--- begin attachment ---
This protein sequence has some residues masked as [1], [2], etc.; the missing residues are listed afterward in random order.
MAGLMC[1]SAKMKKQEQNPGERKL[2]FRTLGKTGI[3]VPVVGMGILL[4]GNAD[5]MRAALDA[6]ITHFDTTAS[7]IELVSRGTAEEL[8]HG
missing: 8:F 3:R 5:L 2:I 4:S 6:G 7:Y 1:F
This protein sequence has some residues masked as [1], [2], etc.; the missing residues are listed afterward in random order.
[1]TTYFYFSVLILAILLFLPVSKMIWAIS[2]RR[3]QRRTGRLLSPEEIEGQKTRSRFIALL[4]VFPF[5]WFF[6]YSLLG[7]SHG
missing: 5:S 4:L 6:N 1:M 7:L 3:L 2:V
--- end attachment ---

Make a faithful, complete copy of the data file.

This protein sequence has some residues masked as [1], [2], etc.; the missing residues are listed afterward in random order.
MAGLMC[1]SAKMKKQEQNPGERKL[2]FRTLGKTGI[3]VPVVGMGILL[4]GNAD[5]MRAALDA[6]ITHFDTTAS[7]IELVSRGTAEEL[8]HG
missing: 8:F 3:R 5:L 2:I 4:S 6:G 7:Y 1:F
This protein sequence has some residues masked as [1], [2], etc.; the missing residues are listed afterward in random order.
[1]TTYFYFSVLILAILLFLPVSKMIWAIS[2]RR[3]QRRTGRLLSPEEIEGQKTRSRFIALL[4]VFPF[5]WFF[6]YSLLG[7]SHG
missing: 5:S 4:L 6:N 1:M 7:L 3:L 2:V